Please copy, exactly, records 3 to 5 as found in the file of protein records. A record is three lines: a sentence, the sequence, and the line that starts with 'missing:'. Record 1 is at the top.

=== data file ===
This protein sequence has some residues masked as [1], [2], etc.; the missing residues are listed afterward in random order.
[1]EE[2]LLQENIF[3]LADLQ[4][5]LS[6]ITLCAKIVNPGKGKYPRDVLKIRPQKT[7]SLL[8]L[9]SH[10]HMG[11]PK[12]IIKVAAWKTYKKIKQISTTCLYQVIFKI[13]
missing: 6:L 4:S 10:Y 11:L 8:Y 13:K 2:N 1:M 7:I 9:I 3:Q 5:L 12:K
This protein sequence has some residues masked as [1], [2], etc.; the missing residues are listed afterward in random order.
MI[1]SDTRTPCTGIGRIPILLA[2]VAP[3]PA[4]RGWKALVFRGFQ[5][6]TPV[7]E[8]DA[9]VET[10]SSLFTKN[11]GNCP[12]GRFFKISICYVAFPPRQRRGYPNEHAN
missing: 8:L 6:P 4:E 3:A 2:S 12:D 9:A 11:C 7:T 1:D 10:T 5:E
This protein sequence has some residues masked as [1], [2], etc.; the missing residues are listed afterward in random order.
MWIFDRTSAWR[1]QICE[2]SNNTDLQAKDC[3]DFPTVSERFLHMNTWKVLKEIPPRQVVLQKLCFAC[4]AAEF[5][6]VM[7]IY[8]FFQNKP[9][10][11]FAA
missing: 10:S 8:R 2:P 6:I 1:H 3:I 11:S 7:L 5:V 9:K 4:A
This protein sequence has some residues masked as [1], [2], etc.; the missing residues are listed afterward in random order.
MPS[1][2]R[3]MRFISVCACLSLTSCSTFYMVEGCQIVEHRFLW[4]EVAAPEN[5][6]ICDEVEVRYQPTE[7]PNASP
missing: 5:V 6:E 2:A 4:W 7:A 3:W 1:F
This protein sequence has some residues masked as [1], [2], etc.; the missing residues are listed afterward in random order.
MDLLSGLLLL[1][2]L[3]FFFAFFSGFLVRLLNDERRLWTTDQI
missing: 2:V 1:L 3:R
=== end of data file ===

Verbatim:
This protein sequence has some residues masked as [1], [2], etc.; the missing residues are listed afterward in random order.
MWIFDRTSAWR[1]QICE[2]SNNTDLQAKDC[3]DFPTVSERFLHMNTWKVLKEIPPRQVVLQKLCFAC[4]AAEF[5][6]VM[7]IY[8]FFQNKP[9][10][11]FAA
missing: 10:S 8:R 2:P 6:I 1:H 3:I 11:S 7:L 5:V 9:K 4:A
This protein sequence has some residues masked as [1], [2], etc.; the missing residues are listed afterward in random order.
MPS[1][2]R[3]MRFISVCACLSLTSCSTFYMVEGCQIVEHRFLW[4]EVAAPEN[5][6]ICDEVEVRYQPTE[7]PNASP
missing: 5:V 6:E 2:A 4:W 7:A 3:W 1:F
This protein sequence has some residues masked as [1], [2], etc.; the missing residues are listed afterward in random order.
MDLLSGLLLL[1][2]L[3]FFFAFFSGFLVRLLNDERRLWTTDQI
missing: 2:V 1:L 3:R